Major asset classes had nice gains through mid-June but have declined as of late. Although we still favor equities, we think it is time to bolster portfolio resilience. We are keeping our eye on Europe as the summer comes to an end. A reputation, it is said, takes a long time to build, but a
Non-cyclical sectors slightly out performed cyclical sectors during the quarter. In technology, the U.S. is improving, Europe is still not strong and developing markets lag. The healthcare sector improved, but it is still a question mark for the second half of the year. As the economic recovery matures, we have seen a fairly consistent pattern
Broad measures of cost inflation (PPI and CPI) growth rates have remained near 2% for the past three years. Sharp increases have occurred in isolated areas like trucking, but the effect is far-reaching. Investors must be on the lookout for accelerating expense growth within a company or industry cost structure, as high inflation can lead
While most equity markets had positive first half performance, we still expect modest acceleration in growth ahead for the global economy. From both a valuation perspective and investor sentiment viewpoint, Chinese, Russian and Japanese equities look cheap. Europe appears vulnerable to shifting sentiment in addition to further downward revisions to profit expectations. In our latest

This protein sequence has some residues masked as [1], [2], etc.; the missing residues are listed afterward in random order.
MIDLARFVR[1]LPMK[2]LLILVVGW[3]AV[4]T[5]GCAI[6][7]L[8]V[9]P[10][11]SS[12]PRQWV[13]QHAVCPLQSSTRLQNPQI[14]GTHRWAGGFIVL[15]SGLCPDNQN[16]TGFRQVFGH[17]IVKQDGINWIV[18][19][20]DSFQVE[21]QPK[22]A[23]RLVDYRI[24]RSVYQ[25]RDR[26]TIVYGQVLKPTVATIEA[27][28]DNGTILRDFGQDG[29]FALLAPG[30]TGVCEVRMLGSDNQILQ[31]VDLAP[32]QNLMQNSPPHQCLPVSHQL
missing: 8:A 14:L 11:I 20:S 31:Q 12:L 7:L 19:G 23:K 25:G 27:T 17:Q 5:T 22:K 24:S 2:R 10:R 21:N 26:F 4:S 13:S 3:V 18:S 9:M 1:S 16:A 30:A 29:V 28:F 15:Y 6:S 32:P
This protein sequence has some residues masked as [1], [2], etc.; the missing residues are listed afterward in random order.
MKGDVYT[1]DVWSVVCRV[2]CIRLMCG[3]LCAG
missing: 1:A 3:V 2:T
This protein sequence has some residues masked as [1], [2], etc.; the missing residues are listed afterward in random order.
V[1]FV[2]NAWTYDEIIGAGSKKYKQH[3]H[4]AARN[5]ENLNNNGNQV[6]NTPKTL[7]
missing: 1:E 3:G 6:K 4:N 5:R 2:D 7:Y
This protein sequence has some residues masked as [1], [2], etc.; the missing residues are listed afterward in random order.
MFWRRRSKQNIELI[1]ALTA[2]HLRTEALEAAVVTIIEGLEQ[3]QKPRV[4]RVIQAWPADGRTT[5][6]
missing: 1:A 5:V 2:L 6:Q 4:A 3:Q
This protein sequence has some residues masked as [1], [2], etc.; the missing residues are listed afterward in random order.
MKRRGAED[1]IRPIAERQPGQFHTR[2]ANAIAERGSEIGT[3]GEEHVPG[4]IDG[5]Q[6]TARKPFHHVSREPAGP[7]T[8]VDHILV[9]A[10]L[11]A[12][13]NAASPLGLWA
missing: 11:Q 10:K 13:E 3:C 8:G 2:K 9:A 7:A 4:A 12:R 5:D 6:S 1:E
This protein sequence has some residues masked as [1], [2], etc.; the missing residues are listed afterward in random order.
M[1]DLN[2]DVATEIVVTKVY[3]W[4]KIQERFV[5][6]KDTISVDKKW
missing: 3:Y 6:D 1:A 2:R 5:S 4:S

Overhauling corporate governance to harness the power of private enterprise is critical to Japan’s growth strategy. Better engagement between corporate management and shareholders should ultimately lead to higher returns for holders of Japanese equities. We are focused on companies that can generate sustainable free cash flow, earn returns well above their cost of capital and
No changes from last month. Source: Columbia Management Investment Advisers, LLC. The chart reflects the views of the Global Asset Allocation Team as of July 24, 2014. Asset classes are ranked from 1 (overweight) to 5 (underweight), with 3 representing a neutral allocation.
A 60/40 portfolio may appear to be balanced, but when viewed through a risk lens it is clear that the equity allocation comprises a disproportionate amount of the risk. As a static strategy, the very thing that has helped risk parity succeed over time may prove to be its biggest liability going forward, and that